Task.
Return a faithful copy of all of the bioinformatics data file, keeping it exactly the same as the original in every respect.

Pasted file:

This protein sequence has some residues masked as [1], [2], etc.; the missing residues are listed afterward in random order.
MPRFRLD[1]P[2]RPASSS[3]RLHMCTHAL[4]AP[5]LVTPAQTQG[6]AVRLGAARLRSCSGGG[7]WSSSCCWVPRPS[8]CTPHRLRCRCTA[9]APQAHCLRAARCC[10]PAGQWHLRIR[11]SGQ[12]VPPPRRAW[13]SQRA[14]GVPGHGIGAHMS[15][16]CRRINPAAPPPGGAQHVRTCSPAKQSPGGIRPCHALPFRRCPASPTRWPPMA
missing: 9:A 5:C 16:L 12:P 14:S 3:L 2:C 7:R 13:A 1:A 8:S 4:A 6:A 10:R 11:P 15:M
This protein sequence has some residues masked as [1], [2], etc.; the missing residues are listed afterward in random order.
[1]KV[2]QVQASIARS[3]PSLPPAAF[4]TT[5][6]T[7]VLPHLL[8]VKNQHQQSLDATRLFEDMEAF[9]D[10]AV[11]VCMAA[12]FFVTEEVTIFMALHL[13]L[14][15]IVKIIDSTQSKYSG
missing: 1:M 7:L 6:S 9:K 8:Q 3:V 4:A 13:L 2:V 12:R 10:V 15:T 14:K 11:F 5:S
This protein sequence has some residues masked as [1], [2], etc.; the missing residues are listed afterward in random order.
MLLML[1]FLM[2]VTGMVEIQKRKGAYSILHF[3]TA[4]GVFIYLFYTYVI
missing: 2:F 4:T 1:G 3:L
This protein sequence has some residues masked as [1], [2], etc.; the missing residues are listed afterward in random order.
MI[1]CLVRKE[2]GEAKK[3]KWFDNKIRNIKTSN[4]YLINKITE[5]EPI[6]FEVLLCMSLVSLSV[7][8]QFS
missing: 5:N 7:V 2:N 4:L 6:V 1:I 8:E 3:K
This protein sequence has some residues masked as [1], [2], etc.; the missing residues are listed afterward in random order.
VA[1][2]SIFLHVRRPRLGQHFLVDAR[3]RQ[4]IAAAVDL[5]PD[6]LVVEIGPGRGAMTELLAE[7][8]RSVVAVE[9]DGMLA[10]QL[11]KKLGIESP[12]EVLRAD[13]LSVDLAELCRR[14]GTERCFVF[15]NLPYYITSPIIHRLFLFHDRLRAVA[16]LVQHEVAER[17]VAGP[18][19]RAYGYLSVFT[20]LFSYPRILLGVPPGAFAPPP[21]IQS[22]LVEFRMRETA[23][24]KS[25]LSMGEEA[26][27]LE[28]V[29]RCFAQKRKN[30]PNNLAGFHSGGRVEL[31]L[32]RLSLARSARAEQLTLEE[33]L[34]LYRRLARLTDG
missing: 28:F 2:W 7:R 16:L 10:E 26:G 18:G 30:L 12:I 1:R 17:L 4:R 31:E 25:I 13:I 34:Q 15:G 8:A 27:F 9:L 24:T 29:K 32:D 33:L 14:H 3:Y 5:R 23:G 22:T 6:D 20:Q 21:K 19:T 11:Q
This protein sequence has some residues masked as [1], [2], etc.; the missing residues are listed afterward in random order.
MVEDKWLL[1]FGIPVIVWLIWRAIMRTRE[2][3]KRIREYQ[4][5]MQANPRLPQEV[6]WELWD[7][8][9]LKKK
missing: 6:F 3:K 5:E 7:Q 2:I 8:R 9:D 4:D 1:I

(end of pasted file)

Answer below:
This protein sequence has some residues masked as [1], [2], etc.; the missing residues are listed afterward in random order.
MPRFRLD[1]P[2]RPASSS[3]RLHMCTHAL[4]AP[5]LVTPAQTQG[6]AVRLGAARLRSCSGGG[7]WSSSCCWVPRPS[8]CTPHRLRCRCTA[9]APQAHCLRAARCC[10]PAGQWHLRIR[11]SGQ[12]VPPPRRAW[13]SQRA[14]GVPGHGIGAHMS[15][16]CRRINPAAPPPGGAQHVRTCSPAKQSPGGIRPCHALPFRRCPASPTRWPPMA
missing: 9:A 5:C 16:L 12:P 14:S 3:L 2:C 7:R 13:A 1:A 8:S 4:A 6:A 10:R 11:P 15:M
This protein sequence has some residues masked as [1], [2], etc.; the missing residues are listed afterward in random order.
[1]KV[2]QVQASIARS[3]PSLPPAAF[4]TT[5][6]T[7]VLPHLL[8]VKNQHQQSLDATRLFEDMEAF[9]D[10]AV[11]VCMAA[12]FFVTEEVTIFMALHL[13]L[14][15]IVKIIDSTQSKYSG
missing: 1:M 7:L 6:S 9:K 8:Q 3:V 4:A 13:L 2:V 12:R 10:V 15:T 14:K 11:F 5:S
This protein sequence has some residues masked as [1], [2], etc.; the missing residues are listed afterward in random order.
MLLML[1]FLM[2]VTGMVEIQKRKGAYSILHF[3]TA[4]GVFIYLFYTYVI
missing: 2:F 4:T 1:G 3:L
This protein sequence has some residues masked as [1], [2], etc.; the missing residues are listed afterward in random order.
MI[1]CLVRKE[2]GEAKK[3]KWFDNKIRNIKTSN[4]YLINKITE[5]EPI[6]FEVLLCMSLVSLSV[7][8]QFS
missing: 5:N 7:V 2:N 4:L 6:V 1:I 8:E 3:K
This protein sequence has some residues masked as [1], [2], etc.; the missing residues are listed afterward in random order.
VA[1][2]SIFLHVRRPRLGQHFLVDAR[3]RQ[4]IAAAVDL[5]PD[6]LVVEIGPGRGAMTELLAE[7][8]RSVVAVE[9]DGMLA[10]QL[11]KKLGIESP[12]EVLRAD[13]LSVDLAELCRR[14]GTERCFVF[15]NLPYYITSPIIHRLFLFHDRLRAVA[16]LVQHEVAER[17]VAGP[18][19]RAYGYLSVFT[20]LFSYPRILLGVPPGAFAPPP[21]IQS[22]LVEFRMRETA[23][24]KS[25]LSMGEEA[26][27]LE[28]V[29]RCFAQKRKN[30]PNNLAGFHSGGRVEL[31]L[32]RLSLARSARAEQLTLEE[33]L[34]LYRRLARLTDG
missing: 28:F 2:W 7:R 16:L 10:E 26:G 18:G 30:L 12:I 1:R 17:L 4:R 31:E 25:I 13:I 34:Q 15:G 8:A 27:F 9:L 24:T 29:K 32:D 33:L 14:H 3:Y 5:R 23:G 22:T 6:D 20:Q 21:K 19:T 11:Q
This protein sequence has some residues masked as [1], [2], etc.; the missing residues are listed afterward in random order.
MVEDKWLL[1]FGIPVIVWLIWRAIMRTRE[2][3]KRIREYQ[4][5]MQANPRLPQEV[6]WELWD[7][8][9]LKKK
missing: 6:F 3:K 5:E 7:Q 2:I 8:R 9:D 4:D 1:I